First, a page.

The transition from point-to-point SDI based infrastructure to IP essence flows requires a very different approach to fault-finding. Although new IP diagnostic tools are already available on the market, engineers need combined broadcast and IT knowledge to fully understand the flow of video, audio and data across the switching fabric – including packet jitter, latency, and buffer over/underflows causing dropped packets.
In this video Michael Waidson from Tektronix presents methodologies involved in monitoring IP media networks. The following topics are covered:
Strategies for choosing IP Address, Port Number and Payload Type for easier identification of the streams
Troubleshooting basics (fibres and SFPs types, checking switch ports)
PTP and uncompressed video go hand in hand so this primer on ST 2022 and ST 2110 followed by a PTP deep dive is a great way to gain your footing in the uncompressed world.
In the longest video yet on The Broadcast Knowledge, Steve Holmes on behalf of Tektronix delivers two talks and a practical demo for the SMPTE San Francisco section where he introduces the reasons for and solutions to uncompressed video and goes through the key standards and technologies from ST 2022, those being -6 video and -7 seamless switching plus the major parts of ST 2110, those being timing, video, audio and metadata.
After that, at the 47 minute mark, Steve introduces the need for PTP by reference to black and burst, and goes on to explain how SMPTE’s ST2059 brings PTP into the broadcast domain and helps us synchronise uncompressed essences. He covered how PTP actually works, boundary clocks, Grandmaster/Master/Slave clocks and everything else you need to understand the system,
This video finishes with plenty of questions plus a look at the GUI of measurement equipment showing PTP in real life.
With the SMPTE 2110 suite of standards largely published and the related AMWA IS-04 and -05 specifications stable, people’s minds are turning to how to implement all these standards bringing them together into a complete working system.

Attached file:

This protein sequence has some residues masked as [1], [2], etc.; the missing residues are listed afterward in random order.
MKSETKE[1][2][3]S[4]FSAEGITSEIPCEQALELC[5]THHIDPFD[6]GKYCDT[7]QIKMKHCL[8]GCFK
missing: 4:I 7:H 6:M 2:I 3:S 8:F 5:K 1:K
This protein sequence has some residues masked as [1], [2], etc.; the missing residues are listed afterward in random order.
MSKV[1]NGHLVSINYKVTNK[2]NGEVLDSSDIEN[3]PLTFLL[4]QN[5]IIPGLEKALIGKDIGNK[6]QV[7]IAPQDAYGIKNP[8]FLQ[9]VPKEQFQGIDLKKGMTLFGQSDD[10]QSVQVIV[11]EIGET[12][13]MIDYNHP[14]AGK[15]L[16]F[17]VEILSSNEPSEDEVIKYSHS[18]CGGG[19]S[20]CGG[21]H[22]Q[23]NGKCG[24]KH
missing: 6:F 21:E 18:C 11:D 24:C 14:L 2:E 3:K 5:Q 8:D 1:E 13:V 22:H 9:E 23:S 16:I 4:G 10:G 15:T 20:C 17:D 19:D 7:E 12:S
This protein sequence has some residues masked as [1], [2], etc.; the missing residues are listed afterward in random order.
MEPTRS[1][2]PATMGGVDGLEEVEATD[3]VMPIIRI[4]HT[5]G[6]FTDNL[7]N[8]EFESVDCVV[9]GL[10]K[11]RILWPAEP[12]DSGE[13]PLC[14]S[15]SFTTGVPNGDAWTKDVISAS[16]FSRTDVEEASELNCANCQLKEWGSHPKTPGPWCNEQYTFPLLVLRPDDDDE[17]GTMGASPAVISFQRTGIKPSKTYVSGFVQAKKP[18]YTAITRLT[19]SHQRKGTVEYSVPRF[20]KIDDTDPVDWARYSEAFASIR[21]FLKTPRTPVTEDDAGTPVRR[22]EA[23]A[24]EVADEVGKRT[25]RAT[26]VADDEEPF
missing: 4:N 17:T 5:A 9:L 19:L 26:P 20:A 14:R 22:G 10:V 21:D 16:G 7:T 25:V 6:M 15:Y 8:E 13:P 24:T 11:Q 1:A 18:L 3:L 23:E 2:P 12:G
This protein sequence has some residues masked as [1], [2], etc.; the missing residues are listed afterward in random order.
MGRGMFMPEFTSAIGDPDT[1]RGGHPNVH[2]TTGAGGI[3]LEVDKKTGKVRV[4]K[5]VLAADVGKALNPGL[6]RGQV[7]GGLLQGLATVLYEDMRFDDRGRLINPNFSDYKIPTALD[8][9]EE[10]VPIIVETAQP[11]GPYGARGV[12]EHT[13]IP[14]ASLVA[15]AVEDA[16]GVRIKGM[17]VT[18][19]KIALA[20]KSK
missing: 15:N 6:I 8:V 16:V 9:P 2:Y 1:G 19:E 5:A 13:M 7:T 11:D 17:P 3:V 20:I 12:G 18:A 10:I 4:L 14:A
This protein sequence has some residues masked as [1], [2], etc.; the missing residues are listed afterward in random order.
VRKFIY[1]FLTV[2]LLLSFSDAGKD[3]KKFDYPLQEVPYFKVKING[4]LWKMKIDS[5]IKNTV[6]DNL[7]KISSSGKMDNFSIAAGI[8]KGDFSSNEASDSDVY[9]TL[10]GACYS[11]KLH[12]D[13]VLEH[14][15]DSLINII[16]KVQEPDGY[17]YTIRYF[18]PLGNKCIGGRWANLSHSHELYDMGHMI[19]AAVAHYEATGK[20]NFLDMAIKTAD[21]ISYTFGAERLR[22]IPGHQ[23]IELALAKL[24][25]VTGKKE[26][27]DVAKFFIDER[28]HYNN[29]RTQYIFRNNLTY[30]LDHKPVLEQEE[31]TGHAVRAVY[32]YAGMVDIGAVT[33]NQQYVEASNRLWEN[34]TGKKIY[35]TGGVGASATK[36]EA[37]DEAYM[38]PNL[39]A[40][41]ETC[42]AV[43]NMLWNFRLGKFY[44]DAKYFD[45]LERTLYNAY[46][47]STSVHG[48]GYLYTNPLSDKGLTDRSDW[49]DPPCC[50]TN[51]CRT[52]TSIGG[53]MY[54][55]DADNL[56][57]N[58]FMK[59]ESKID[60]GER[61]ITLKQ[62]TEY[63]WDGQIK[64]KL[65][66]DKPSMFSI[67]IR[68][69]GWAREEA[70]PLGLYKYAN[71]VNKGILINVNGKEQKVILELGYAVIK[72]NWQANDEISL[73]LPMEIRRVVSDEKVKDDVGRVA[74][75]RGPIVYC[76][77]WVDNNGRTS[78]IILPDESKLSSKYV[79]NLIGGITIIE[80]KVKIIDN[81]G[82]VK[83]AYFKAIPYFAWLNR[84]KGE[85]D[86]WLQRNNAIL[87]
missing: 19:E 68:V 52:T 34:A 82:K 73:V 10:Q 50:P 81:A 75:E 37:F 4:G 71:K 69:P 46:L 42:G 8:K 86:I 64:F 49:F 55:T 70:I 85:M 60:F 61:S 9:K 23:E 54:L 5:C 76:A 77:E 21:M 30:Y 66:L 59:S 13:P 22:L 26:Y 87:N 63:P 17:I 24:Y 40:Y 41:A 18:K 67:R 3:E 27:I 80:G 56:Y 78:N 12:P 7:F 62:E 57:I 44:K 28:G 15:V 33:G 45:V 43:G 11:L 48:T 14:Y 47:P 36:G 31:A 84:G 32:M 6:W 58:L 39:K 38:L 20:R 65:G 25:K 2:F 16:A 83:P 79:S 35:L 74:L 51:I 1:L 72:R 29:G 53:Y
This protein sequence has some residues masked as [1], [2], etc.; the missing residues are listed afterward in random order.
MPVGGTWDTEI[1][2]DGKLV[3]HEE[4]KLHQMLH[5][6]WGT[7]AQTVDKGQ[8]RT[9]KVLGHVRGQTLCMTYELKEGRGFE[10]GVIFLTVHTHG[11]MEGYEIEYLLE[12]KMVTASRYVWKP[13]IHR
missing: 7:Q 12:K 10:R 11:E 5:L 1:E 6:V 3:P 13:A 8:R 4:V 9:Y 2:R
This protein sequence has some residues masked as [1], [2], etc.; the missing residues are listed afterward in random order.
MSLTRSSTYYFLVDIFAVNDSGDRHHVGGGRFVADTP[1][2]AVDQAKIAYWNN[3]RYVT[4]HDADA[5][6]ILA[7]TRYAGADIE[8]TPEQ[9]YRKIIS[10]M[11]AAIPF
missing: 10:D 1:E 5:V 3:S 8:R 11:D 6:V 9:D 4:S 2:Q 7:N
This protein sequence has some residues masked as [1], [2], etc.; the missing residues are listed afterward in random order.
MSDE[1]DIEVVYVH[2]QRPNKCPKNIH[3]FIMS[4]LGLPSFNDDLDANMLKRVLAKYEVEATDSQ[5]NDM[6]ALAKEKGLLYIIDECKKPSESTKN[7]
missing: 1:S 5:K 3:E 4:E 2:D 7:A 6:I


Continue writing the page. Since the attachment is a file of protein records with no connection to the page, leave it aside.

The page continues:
The JT-NM TR-1001-1 is a technical recommendation document which describes a way of documenting how the system will work – for instance how do new devices on the network start up? How do they know what PTP domain is in use on the network?
John Mailhot starts by giving an overview of the standards and documents available, showing which ones are published and which are still in progress. He then looks at each of them in turn to summarise its use on the network and how it fits in to the system as a whole.
Once the groundwork is laid, we see how the JT-NM working group have looked at 5 major behaviours and what they have recommended for making them work in a scalable way. These cover things like DNS discovery, automated multicast address allocation and other considerations.
Peter Schut is back in the sixth webinar in Axon’s Broadcast IP 101 series, this time examining timing, namely PTP, for professional essence-over-IP systems such as based on SMPTE ST 2110.
Timing needs to be rock solid in studio settings where many signals are mixed together, so your PTP system needs to be too. SMPTE 2059-2 standardises the use of PTP timecode (IEEE 1588) in broadcast. It’s important to understand how master clocks and slave clocks work, plus there is talk of ‘transparent’ and ‘boundary’ clocks in switches. Getting the architecture right is key remembering that one important different between IP timekeeping and black and burst time keeping is that the communication is two-way.
Peter gives us the benefit of his experience and insight into getting timing right in two sessions, one morning, one evening.